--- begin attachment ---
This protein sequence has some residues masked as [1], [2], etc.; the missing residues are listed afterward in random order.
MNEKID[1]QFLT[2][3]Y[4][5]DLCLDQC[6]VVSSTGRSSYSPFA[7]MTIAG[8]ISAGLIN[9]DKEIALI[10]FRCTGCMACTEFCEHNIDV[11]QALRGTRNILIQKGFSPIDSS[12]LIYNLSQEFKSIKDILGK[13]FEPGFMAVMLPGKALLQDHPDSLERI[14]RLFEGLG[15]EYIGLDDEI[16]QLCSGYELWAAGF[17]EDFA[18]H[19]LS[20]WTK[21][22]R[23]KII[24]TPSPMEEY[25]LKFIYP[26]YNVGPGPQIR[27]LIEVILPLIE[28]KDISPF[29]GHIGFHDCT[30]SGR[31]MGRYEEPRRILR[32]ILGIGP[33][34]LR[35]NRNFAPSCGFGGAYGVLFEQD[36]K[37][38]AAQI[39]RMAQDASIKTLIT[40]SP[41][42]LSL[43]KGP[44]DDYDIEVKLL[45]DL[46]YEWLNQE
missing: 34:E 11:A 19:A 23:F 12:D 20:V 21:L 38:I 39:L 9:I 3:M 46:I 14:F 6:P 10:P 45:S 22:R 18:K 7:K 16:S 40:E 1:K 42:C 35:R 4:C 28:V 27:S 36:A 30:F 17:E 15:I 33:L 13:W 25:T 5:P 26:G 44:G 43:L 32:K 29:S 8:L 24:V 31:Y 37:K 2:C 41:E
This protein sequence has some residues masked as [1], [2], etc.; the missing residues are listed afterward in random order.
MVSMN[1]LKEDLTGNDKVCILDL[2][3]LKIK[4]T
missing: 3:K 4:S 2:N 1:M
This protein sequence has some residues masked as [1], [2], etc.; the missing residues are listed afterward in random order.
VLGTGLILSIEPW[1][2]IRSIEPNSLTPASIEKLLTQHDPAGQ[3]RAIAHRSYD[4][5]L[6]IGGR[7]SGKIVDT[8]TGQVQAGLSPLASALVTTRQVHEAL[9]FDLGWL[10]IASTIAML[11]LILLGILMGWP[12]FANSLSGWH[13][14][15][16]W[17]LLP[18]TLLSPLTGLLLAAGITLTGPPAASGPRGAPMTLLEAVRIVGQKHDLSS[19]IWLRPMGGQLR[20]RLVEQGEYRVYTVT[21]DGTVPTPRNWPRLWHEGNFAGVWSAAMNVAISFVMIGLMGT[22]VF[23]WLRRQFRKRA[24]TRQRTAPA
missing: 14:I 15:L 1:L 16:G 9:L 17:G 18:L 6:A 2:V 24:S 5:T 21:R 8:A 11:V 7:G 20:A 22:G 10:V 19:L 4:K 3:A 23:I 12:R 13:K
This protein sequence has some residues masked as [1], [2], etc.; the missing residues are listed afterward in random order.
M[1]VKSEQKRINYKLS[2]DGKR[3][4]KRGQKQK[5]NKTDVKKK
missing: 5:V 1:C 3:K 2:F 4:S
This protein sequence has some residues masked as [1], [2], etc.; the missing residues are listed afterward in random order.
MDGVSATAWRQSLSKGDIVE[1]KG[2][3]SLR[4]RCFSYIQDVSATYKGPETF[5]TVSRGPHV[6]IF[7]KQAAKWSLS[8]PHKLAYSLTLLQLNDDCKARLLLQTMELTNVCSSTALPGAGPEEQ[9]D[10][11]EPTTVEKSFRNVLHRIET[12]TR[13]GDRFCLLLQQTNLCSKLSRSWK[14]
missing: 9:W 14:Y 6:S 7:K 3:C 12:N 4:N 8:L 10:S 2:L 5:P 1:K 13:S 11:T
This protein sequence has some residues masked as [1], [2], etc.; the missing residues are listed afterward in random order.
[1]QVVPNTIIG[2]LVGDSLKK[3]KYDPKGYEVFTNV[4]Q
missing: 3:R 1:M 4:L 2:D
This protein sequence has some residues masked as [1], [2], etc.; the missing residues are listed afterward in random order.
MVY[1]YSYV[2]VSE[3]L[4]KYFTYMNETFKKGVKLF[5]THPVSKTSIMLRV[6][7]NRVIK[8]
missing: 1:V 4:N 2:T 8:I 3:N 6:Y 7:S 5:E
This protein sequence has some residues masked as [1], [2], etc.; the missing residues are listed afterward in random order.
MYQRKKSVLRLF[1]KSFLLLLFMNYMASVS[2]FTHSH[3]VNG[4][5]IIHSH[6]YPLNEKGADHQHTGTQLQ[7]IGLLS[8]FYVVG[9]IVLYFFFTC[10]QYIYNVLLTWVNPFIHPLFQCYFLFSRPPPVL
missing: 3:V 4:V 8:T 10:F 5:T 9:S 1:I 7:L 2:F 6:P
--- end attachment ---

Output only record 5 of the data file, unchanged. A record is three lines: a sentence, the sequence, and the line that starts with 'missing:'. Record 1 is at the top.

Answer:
This protein sequence has some residues masked as [1], [2], etc.; the missing residues are listed afterward in random order.
MDGVSATAWRQSLSKGDIVE[1]KG[2][3]SLR[4]RCFSYIQDVSATYKGPETF[5]TVSRGPHV[6]IF[7]KQAAKWSLS[8]PHKLAYSLTLLQLNDDCKARLLLQTMELTNVCSSTALPGAGPEEQ[9]D[10][11]EPTTVEKSFRNVLHRIET[12]TR[13]GDRFCLLLQQTNLCSKLSRSWK[14]
missing: 9:W 14:Y 6:S 7:K 3:C 12:N 4:N 8:L 10:S 2:L 5:P 1:K 13:S 11:T